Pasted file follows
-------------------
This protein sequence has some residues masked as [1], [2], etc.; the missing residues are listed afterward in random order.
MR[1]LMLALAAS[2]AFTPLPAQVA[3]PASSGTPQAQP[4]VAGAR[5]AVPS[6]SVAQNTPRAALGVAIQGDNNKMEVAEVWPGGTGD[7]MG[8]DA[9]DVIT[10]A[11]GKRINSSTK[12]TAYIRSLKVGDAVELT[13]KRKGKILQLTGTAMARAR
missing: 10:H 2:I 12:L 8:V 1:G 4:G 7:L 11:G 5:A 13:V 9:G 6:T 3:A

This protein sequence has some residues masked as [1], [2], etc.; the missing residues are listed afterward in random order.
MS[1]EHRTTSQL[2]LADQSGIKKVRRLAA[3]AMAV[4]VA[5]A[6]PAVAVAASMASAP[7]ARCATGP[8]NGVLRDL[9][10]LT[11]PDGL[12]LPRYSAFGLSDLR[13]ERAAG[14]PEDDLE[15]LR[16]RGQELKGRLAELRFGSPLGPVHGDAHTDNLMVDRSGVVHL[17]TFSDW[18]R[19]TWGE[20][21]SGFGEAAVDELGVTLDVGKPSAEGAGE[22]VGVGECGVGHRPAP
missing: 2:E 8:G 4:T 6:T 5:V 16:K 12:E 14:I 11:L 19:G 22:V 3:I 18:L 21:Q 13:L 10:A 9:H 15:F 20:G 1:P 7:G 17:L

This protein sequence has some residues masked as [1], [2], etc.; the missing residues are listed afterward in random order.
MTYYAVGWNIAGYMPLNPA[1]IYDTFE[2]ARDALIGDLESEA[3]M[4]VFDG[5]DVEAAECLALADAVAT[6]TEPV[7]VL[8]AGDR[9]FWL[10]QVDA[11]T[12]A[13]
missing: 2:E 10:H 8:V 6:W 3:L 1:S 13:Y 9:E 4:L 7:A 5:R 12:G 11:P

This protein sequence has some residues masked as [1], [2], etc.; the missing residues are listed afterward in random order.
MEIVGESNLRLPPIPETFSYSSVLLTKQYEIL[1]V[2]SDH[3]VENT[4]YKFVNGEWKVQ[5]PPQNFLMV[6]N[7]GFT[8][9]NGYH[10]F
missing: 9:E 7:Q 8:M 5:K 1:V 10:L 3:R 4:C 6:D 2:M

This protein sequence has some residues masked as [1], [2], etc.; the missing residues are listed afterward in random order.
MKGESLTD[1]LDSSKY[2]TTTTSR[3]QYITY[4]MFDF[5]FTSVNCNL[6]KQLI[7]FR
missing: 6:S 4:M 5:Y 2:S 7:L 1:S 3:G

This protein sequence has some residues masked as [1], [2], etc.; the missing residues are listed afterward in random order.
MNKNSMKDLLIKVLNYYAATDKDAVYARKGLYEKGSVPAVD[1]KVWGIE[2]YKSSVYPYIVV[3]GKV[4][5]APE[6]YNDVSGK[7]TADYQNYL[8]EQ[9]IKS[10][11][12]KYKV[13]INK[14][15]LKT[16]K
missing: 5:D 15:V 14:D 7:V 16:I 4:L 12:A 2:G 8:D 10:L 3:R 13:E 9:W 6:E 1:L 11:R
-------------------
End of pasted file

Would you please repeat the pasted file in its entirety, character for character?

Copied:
This protein sequence has some residues masked as [1], [2], etc.; the missing residues are listed afterward in random order.
MR[1]LMLALAAS[2]AFTPLPAQVA[3]PASSGTPQAQP[4]VAGAR[5]AVPS[6]SVAQNTPRAALGVAIQGDNNKMEVAEVWPGGTGD[7]MG[8]DA[9]DVIT[10]A[11]GKRINSSTK[12]TAYIRSLKVGDAVELT[13]KRKGKILQLTGTAMARAR
missing: 10:H 2:I 12:L 8:V 1:G 4:G 7:L 11:G 5:A 13:V 9:G 6:T 3:A

This protein sequence has some residues masked as [1], [2], etc.; the missing residues are listed afterward in random order.
MS[1]EHRTTSQL[2]LADQSGIKKVRRLAA[3]AMAV[4]VA[5]A[6]PAVAVAASMASAP[7]ARCATGP[8]NGVLRDL[9][10]LT[11]PDGL[12]LPRYSAFGLSDLR[13]ERAAG[14]PEDDLE[15]LR[16]RGQELKGRLAELRFGSPLGPVHGDAHTDNLMVDRSGVVHL[17]TFSDW[18]R[19]TWGE[20][21]SGFGEAAVDELGVTLDVGKPSAEGAGE[22]VGVGECGVGHRPAP
missing: 2:E 8:G 4:T 6:T 5:V 16:K 12:E 14:I 11:L 19:G 22:V 3:I 18:L 21:Q 13:L 10:A 9:H 15:F 20:G 1:P 7:G 17:L

This protein sequence has some residues masked as [1], [2], etc.; the missing residues are listed afterward in random order.
MTYYAVGWNIAGYMPLNPA[1]IYDTFE[2]ARDALIGDLESEA[3]M[4]VFDG[5]DVEAAECLALADAVAT[6]TEPV[7]VL[8]AGDR[9]FWL[10]QVDA[11]T[12]A[13]
missing: 2:E 10:H 8:V 6:W 3:L 1:S 13:Y 9:E 4:L 7:A 5:R 12:G 11:P

This protein sequence has some residues masked as [1], [2], etc.; the missing residues are listed afterward in random order.
MEIVGESNLRLPPIPETFSYSSVLLTKQYEIL[1]V[2]SDH[3]VENT[4]YKFVNGEWKVQ[5]PPQNFLMV[6]N[7]GFT[8][9]NGYH[10]F
missing: 9:E 7:Q 8:M 5:K 1:V 10:L 3:R 4:C 6:D 2:M

This protein sequence has some residues masked as [1], [2], etc.; the missing residues are listed afterward in random order.
MKGESLTD[1]LDSSKY[2]TTTTSR[3]QYITY[4]MFDF[5]FTSVNCNL[6]KQLI[7]FR
missing: 6:S 4:M 5:Y 2:S 7:L 1:S 3:G

This protein sequence has some residues masked as [1], [2], etc.; the missing residues are listed afterward in random order.
MNKNSMKDLLIKVLNYYAATDKDAVYARKGLYEKGSVPAVD[1]KVWGIE[2]YKSSVYPYIVV[3]GKV[4][5]APE[6]YNDVSGK[7]TADYQNYL[8]EQ[9]IKS[10][11][12]KYKV[13]INK[14][15]LKT[16]K
missing: 5:D 15:V 14:D 7:V 16:I 4:L 12:A 2:G 8:D 10:L 3:R 13:E 9:W 6:E 1:L 11:R